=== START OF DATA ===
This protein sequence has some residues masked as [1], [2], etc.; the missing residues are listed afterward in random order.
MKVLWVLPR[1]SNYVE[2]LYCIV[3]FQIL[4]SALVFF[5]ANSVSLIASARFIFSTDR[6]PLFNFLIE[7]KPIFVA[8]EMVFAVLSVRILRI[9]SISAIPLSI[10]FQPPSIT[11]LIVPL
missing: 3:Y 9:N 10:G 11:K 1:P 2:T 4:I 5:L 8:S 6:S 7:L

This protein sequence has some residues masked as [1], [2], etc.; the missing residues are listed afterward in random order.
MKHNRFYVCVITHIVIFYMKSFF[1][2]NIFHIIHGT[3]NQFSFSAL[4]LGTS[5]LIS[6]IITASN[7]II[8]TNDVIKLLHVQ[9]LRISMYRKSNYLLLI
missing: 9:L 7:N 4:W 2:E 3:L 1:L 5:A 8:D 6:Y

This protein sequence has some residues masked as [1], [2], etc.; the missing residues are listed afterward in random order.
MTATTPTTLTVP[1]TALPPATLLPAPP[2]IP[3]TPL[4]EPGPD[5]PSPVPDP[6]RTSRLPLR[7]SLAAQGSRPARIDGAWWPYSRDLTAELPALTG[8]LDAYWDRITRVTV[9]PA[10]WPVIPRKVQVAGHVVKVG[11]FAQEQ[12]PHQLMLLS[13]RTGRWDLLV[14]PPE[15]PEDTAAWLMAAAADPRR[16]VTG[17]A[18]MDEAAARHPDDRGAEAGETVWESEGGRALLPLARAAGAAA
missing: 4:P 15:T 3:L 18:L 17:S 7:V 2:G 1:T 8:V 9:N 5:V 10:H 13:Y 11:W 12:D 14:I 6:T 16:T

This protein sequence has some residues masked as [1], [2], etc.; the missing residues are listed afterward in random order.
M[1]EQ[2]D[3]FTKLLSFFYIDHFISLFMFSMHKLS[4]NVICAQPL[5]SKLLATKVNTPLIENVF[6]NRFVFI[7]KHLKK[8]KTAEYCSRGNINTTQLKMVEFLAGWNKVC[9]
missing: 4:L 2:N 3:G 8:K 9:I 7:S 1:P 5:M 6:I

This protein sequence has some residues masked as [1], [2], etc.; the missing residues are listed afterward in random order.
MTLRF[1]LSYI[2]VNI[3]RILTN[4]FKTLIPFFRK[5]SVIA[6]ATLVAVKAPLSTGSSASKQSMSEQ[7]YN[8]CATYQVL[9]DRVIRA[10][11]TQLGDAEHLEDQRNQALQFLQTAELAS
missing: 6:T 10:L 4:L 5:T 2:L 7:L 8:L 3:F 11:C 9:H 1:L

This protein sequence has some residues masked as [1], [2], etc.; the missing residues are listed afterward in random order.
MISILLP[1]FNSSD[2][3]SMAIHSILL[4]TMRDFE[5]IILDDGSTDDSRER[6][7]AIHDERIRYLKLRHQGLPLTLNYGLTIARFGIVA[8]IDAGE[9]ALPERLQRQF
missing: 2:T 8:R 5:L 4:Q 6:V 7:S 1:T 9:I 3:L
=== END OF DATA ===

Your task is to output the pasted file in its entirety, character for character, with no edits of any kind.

This protein sequence has some residues masked as [1], [2], etc.; the missing residues are listed afterward in random order.
MKVLWVLPR[1]SNYVE[2]LYCIV[3]FQIL[4]SALVFF[5]ANSVSLIASARFIFSTDR[6]PLFNFLIE[7]KPIFVA[8]EMVFAVLSVRILRI[9]SISAIPLSI[10]FQPPSIT[11]LIVPL
missing: 3:Y 9:N 10:G 11:K 1:P 2:T 4:I 5:L 8:S 6:S 7:L

This protein sequence has some residues masked as [1], [2], etc.; the missing residues are listed afterward in random order.
MKHNRFYVCVITHIVIFYMKSFF[1][2]NIFHIIHGT[3]NQFSFSAL[4]LGTS[5]LIS[6]IITASN[7]II[8]TNDVIKLLHVQ[9]LRISMYRKSNYLLLI
missing: 9:L 7:N 4:W 2:E 3:L 1:L 5:A 8:D 6:Y

This protein sequence has some residues masked as [1], [2], etc.; the missing residues are listed afterward in random order.
MTATTPTTLTVP[1]TALPPATLLPAPP[2]IP[3]TPL[4]EPGPD[5]PSPVPDP[6]RTSRLPLR[7]SLAAQGSRPARIDGAWWPYSRDLTAELPALTG[8]LDAYWDRITRVTV[9]PA[10]WPVIPRKVQVAGHVVKVG[11]FAQEQ[12]PHQLMLLS[13]RTGRWDLLV[14]PPE[15]PEDTAAWLMAAAADPRR[16]VTG[17]A[18]MDEAAARHPDDRGAEAGETVWESEGGRALLPLARAAGAAA
missing: 4:P 15:T 3:L 18:L 17:S 7:V 2:G 1:T 8:V 9:N 5:V 10:H 13:Y 11:W 12:D 14:I 6:T 16:T

This protein sequence has some residues masked as [1], [2], etc.; the missing residues are listed afterward in random order.
M[1]EQ[2]D[3]FTKLLSFFYIDHFISLFMFSMHKLS[4]NVICAQPL[5]SKLLATKVNTPLIENVF[6]NRFVFI[7]KHLKK[8]KTAEYCSRGNINTTQLKMVEFLAGWNKVC[9]
missing: 4:L 2:N 3:G 8:K 9:I 7:S 1:P 5:M 6:I

This protein sequence has some residues masked as [1], [2], etc.; the missing residues are listed afterward in random order.
MTLRF[1]LSYI[2]VNI[3]RILTN[4]FKTLIPFFRK[5]SVIA[6]ATLVAVKAPLSTGSSASKQSMSEQ[7]YN[8]CATYQVL[9]DRVIRA[10][11]TQLGDAEHLEDQRNQALQFLQTAELAS
missing: 6:T 10:L 4:L 5:T 2:L 7:L 8:L 3:F 11:C 9:H 1:L

This protein sequence has some residues masked as [1], [2], etc.; the missing residues are listed afterward in random order.
MISILLP[1]FNSSD[2][3]SMAIHSILL[4]TMRDFE[5]IILDDGSTDDSRER[6][7]AIHDERIRYLKLRHQGLPLTLNYGLTIARFGIVA[8]IDAGE[9]ALPERLQRQF
missing: 2:T 8:R 5:L 4:Q 6:V 7:S 1:T 9:I 3:L